Susan Hill's "Spring" chapter in The Magic Apple Tree may just be the best writing I've ever read about English country life. It was so beautiful that I almost couldn't believe she was talking about a real place. It sounded like a fictional Eden. But this was her real life in the early 1980s in a town called Barley. Even that name! It sounds made up, but England is full of interesting town names.
I know that she is living somewhere else now, but I would so love to read her reflections about that town now. I'd love to know about any changes she sees in weather or birds or outdoor work or the people living there.
As Giles Wood wrote recently in The Oldie magazine,
Weather has certainly become less enjoyable to discuss.And that's really the truth. Weather is now political, like most everything else it seems. I love hearing about weather in the past. I like to see how much it was like now, or was different. Giles again, quoting an 1878 nature diary by Richard Jeffries,
Summer cold in June. Shivering in the parlour with lilac and flowers in the grate and apple blossoms in the garden. Yet cold, and all the green things dripping.I recently read an entry in my mother's diary from the early 1970s, I think, where she was lamenting that it was 80 degrees in the morning!
Memory is just not reliable. Tom keeps a weather diary, and it is a good thing for us all to do. "It hasn't rained this much in July ever" someone might say, but unless we look at the facts we don't know if that is really true. And now when we hear someone talk about the weather we either think it is an example of global warming (which Mr Wood says scientists are now calling global heating, "as warming sounds too agreeable"), or the listener is reminded of a period of time just like that years ago. It's a funny old world just now.
All this is a long-winded preface to talking about Susan Hill's words from nearly 40 years ago. I liked reading them without any political connotation. The weather just is.
The weather is grey, it is cold still. The blossom looks like snow against the sky. And then, one morning, there is snow, snow at the very end of April, five or six inches of it, after a terrible stormy night. ... And another day, just before the blossom withers and shrinks back into the fast opening leaves, there is the softest of spring mornings, at last it is touched by the early sun, and the apple tree looks as it should look, if the world went aright, in springtime.Does anyone use that wonderful word "aright" anymore?
May, which can be the most perfect of all months, has crept in miserably, while we still light fires and draw the curtains early, still wear winter woolens and despair of early seedlings coming through the cold stone ground. People talk of how summers used to be, in their childhood, long and hot and golden. But I notice that it is the springs that are no longer what they were.On an early morning bicycle ride about town, she ponders,
But the same pair of swallows come back five thousand miles, year after year ... Migration, and this sort of regular return across so many thousands of miles of sea, is the sort of common, mind-boggling fact of nature which seems more incredible the more we find out about exactly what happens, but I often wonder what the country people of hundreds of years ago thought; not too many of them can have had any idea about what happened to all those birds that appeared in their villages in March or April, and were gone again at the end of every summer. Did they speculate, or guess accurately, or have folk-tales to account for it?She writes of the swifts,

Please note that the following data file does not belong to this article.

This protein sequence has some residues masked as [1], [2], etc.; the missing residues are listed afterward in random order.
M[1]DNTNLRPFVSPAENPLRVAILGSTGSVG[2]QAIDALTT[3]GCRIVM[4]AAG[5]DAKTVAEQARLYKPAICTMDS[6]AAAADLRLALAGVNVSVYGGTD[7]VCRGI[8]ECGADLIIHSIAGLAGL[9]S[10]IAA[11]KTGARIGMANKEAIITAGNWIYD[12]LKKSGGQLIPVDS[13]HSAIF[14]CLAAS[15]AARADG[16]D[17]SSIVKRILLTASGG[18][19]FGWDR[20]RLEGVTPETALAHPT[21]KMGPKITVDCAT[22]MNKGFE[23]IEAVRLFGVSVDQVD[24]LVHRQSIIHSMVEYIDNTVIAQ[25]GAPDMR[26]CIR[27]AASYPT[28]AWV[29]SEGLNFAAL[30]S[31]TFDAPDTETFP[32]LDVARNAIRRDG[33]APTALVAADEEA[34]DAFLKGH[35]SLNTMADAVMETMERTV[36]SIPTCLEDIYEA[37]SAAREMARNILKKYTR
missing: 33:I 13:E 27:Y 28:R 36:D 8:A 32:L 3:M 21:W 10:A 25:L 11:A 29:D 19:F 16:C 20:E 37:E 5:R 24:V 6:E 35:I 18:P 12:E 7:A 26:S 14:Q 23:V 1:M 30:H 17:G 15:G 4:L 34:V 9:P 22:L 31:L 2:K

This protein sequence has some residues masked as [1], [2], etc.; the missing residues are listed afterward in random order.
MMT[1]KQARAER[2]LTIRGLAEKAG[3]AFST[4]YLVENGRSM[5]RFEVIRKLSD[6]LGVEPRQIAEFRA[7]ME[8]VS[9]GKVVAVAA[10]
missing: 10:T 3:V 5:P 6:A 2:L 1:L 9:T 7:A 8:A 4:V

Around and above the church tower are the swifts, soaring high and circling and diving, screaming all the time. When we lived in Stratford-Upon-Avon, the arrival of the swifts, which come in huge numbers into the town, and their departure during the first week of August, put inverted commas around the summer.And decades later she laments the loss of the swifts and other small birds in
Jacob's Room is Full of Books.
A wonder of this book is that Barley is only five miles from Oxford. Amazing that such a bucolic life was being lived in such proximity to this city. Again, I wonder about now. I've read about the rural English properties which are being bought up by the very rich, which is what Chris Wood is singing about in The Cottager's Reply, here.
Susan goes out for a morning bicycle ride, and sees birds and flowers and farmyards. And then she writes
I stop and get off, climb on a gate and look over it, and away down acres of sheep field that slope steeply towards the last, flat acres of meadow before the main road, a mile away. Here it is quite quiet, the sun is getting up a little, warming my back, there are dewdrops trembling on the spider-webs that are draped over the wooden gate, and a thistle is glinting with moisture. Here, there is no sound, no sign of human life at all. Down there, beyond the sheep and their lambs, what gleams silver is metal, the roofs and mirrors of cars and lorries, silent because what breeze there is is blowing in the other direction, taking the rumble of engines away from me. But, when the wind blows uphill, and especially if the trees are bare between, you know, just here, that you are on the very edge of the city, and all the pastoral remoteness is an illusion.
And there, five miles off and beautiful against the sky, are the dreaming spires, ethereal, glittering, insubstantial in the pearly, misty air of this early spring morning...Our Windy Poplars Farm is three miles exactly to our little town. I can't imagine what it might be like - two miles further to be in Oxford!!
I don't think there is anything more quintessentially English to the Anglophiles amongst us than a "bluebell wood." Maybe there are bluebells in this country, but I've not seen them. A few here and there, but not a "wood" of them. Maybe they grow in warmer climates than here?
By the gate to the bluebell copse, I stopped, just as Stanley stops the car at the end of every day when he reaches this point, and gets out to look and to smell, while the ground is a sea of that magical blue, and the scent is so fresh, under the encircling trees. ... I have memories of bluebells, perhaps everyone who has lived in the country has them; mine are of walking through Raincliffe Woods near Scarborough with bluebells all around me and stretching away, like another ocean, of bluebells up to my middle, of lying down in them and of pulling them up by their sappy stems until my fingers were wet and green, unable to learn the repeated lesson that they would not last, would droop and wilt so sadly long before home. There is no sadder sight than armfuls of bluebells thrown into the ditch and left to rot because someone has felt cheated and not even bothered to get them home.I think I have finally learned my "repeated lesson" when it comes to some flowers. Lilacs, in particular. There is nothing more fragrant and beautiful as the end-of- May lilacs. For years and years I would bring in bouquets and they just didn't last. Now I spend time at all the bushes, just taking deep breaths and enjoying the moments rather than putting them in vases.